Data favors a second Brownback term

bbackoathGov. Sam Brownback has a strong 78 percent chance of winning re-election in November, according to a FiveThirtyEight analysis of early polling in all 36 gubernatorial elections and the accuracy of such polling data since 2006. Republicans currently hold 29 governorships, and the site’s Harry Enten concluded that “Republicans are favorites to hold most Republican seats, and Democrats are likely to hold most Democratic seats.”

Kansas ‘renaissance’ looks more like dark ages

brownbackcampaignOne day before the state reported that its tax collections for May were a stunning $217 million less than expected, Gov. Sam Brownback had a commentary in the Wall Street Journal headlined, “A Midwest Renaissance Rooted in the Reagan Formula.” Brownback summarized the state’s income tax cuts on his watch and touted the business formations, unemployment rate and private-sector job growth, also giving a nod to neighboring states’ recent tax cuts. “Kansas and its neighbors in Missouri and Oklahoma are charting a course based on a vision of lower taxes and leaner governments leading to a more prosperous citizenry,” he wrote. On Thursday the governor delivered a similar message at the Heritage Foundation in Washington, D.C. Asked by the Hill about the decision of Moody’s Investors Service to downgrade the state’s credit rating over fiscal concerns in the state, Brownback said: “They’ve been downgrading a lot of states.” Actually, Moody’s has downgraded only three states in the past year: Illinois in June 2013, Kansas in April and New Jersey last month.

Brownbacks are encouraging kids to read for fun

schoolreadingGood for Gov. Sam Brownback and first lady Mary Brownback for supporting Read Kansas Read. The annual reading program, which is a collaborative effort by the Kansas State Library system and Kansas State Department of Education, encourages children to read for fun throughout the summer. The top readers in each age division from the seven library regions in the state will be recognized by the first lady at the Kansas Book Festival in September. Jo Budler, the state librarian, said that Kansas libraries had more than 97,000 children and teens participate in summer reading programs last year. “I hope that we have even more visit their library and make reading a priority this year,” Budler said.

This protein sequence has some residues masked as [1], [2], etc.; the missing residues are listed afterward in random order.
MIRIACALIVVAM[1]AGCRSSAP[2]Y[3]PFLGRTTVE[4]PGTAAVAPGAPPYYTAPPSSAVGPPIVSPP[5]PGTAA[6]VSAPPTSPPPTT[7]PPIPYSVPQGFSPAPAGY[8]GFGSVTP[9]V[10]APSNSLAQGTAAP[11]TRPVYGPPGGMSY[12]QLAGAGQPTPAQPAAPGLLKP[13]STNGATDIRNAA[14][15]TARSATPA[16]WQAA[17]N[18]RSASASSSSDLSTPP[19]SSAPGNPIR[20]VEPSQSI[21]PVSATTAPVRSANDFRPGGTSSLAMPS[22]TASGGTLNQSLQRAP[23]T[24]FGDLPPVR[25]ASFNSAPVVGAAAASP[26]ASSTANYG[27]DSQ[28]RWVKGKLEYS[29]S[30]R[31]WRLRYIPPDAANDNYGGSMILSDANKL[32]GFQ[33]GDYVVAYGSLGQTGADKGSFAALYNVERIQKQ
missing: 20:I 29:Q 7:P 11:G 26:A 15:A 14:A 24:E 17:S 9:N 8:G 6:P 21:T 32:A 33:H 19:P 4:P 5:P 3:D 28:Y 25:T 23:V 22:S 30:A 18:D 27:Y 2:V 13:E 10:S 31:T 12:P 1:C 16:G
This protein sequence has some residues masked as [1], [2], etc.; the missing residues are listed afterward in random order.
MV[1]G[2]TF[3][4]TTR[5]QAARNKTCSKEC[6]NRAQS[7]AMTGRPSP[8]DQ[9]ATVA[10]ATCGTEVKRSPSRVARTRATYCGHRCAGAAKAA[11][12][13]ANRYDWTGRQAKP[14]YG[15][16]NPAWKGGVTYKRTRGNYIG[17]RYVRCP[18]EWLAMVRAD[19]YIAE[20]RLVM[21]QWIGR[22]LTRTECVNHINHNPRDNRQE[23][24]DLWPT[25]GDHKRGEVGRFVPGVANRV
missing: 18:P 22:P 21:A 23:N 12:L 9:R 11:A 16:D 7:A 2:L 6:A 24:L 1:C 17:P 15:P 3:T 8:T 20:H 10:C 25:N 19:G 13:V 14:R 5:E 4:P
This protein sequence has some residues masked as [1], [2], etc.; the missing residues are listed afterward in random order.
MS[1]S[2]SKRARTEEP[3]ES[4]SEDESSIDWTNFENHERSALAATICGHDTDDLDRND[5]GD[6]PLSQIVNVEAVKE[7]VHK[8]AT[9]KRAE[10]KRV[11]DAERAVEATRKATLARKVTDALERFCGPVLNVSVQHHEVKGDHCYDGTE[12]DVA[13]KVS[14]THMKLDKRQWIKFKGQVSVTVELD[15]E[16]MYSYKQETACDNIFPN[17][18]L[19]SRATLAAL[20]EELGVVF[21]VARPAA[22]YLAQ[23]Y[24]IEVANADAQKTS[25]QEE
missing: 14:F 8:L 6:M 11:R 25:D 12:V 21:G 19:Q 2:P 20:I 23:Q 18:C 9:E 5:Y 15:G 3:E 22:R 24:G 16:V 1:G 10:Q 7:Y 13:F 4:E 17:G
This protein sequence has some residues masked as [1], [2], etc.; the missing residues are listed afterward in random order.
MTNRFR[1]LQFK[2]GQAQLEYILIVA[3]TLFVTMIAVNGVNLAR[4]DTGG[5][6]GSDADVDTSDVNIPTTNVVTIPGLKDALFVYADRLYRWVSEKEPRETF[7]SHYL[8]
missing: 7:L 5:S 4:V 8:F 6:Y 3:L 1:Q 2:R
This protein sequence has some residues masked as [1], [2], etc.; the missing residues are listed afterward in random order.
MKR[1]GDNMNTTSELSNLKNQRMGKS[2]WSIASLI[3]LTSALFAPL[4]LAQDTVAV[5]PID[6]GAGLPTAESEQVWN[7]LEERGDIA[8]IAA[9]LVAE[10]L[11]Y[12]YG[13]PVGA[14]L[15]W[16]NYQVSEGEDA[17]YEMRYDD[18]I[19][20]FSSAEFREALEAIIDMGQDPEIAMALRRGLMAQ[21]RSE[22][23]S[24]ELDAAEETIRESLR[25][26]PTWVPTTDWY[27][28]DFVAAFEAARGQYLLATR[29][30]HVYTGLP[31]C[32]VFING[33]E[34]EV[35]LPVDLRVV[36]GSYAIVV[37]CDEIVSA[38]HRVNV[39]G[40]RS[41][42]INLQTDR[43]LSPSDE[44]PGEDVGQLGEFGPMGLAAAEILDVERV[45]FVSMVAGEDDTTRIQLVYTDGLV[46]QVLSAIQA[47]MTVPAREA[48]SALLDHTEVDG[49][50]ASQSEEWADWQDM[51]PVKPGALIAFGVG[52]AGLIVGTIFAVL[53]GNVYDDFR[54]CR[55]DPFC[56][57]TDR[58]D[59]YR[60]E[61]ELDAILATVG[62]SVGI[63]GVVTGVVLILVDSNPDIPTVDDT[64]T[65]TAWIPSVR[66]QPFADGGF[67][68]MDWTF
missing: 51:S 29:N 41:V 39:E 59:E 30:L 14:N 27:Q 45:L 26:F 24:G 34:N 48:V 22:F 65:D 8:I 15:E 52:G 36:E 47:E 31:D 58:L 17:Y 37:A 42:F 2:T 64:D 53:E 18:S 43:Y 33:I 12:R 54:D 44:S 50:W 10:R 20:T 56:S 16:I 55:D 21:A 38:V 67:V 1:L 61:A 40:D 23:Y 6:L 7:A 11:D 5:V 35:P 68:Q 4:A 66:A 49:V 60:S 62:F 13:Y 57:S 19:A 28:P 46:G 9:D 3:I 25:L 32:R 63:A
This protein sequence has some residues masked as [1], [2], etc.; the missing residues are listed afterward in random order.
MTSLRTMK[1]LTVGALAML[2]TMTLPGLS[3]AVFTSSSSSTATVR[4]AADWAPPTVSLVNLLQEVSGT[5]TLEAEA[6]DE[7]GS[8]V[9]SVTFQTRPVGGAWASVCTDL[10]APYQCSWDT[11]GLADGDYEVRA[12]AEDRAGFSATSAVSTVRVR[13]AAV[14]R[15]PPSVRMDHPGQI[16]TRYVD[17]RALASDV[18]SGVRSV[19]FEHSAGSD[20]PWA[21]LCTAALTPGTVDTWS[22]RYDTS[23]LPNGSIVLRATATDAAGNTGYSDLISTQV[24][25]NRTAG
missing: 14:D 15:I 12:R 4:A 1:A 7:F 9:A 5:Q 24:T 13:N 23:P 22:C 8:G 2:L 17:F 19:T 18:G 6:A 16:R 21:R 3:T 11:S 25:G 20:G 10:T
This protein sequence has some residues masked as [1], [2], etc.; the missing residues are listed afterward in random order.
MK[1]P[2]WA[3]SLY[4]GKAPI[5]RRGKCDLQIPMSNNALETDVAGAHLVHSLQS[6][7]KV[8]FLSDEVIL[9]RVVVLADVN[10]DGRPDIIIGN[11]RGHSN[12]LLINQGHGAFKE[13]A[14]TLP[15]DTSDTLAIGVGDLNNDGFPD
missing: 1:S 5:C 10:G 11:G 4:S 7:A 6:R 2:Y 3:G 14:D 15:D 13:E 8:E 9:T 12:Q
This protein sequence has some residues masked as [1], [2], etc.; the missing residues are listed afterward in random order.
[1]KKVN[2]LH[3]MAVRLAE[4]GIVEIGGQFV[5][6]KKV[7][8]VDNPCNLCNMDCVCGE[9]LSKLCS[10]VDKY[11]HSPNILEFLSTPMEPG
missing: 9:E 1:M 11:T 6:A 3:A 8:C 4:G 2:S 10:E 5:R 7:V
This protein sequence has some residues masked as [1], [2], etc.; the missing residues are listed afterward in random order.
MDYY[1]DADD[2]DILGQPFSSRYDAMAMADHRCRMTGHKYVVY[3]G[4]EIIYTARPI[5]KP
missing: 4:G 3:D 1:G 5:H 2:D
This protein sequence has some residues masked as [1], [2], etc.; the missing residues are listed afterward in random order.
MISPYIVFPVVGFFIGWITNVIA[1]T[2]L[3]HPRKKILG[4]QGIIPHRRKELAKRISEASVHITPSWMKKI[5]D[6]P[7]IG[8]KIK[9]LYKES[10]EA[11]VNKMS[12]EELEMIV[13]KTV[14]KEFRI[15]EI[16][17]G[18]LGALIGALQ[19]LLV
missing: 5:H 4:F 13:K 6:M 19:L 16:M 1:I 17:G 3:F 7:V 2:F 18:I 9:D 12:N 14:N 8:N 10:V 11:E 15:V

So they said

robertsmug“Maybe the Kochs are to blame for the planes lost in the Bermuda Triangle. How about the volcanic eruption at Pompeii years back? Even, Mr. President, the futility of the Chicago Cubs.” – Sen. Pat Roberts (in photo), R-Kan., on the Senate floor last week, blasting Senate Majority Leader Harry Reid, D-Nev., for pointing figures at the Koch brothers for climate change and California wildfires

“I kept hoping that the governor would eventually see the rationale behind getting those federal dollars. Those are our tax dollars that are going to Washington that are going to other states that are expanding coverage.” – Kansas Insurance Commissioner Sandy Praeger, lamenting Gov. Sam Brownback’s refusal to expand Medicaid as MSNBC’s “All In With Chris Hayes” examined Kansas’ sharp right turn

“It never surprises me that the most active governors have a dip in their popularity as their opponents go nuts.” – Americans for Tax Reform’s Grover Norquist, in an Associated Press article about Brownback’s low approval ratings and re-election bid

“You serve food with integrity? How about serving people with integrity?” – Rep. Tim Huelskamp, R-Fowler, tweeting about Chipotle Mexican Grill having asked its customers not to bring guns into its restaurants, which Huelskamp also said showed Chipotle’s “disdain for the 2nd Amendment”

Brownback campaign a ‘man-bites-dog story’

brownbackofficialmugGov. Sam Brownback’s difficult re-election campaign is a compelling story because Kansas is such a red state and this is shaping up to be a big year for Republicans nationally, Jeff Roe, a GOP consultant based in Kansas City, told National Public Radio. “It’s a man-bites-dog story – can a Republican lose in Kansas?” Roe said. But Roe thinks that Brownback will pull away in the end and cruise to victory. “This is going to be a fun race to watch in May and June,” Roe said, “and a real boring one to watch in October and November.”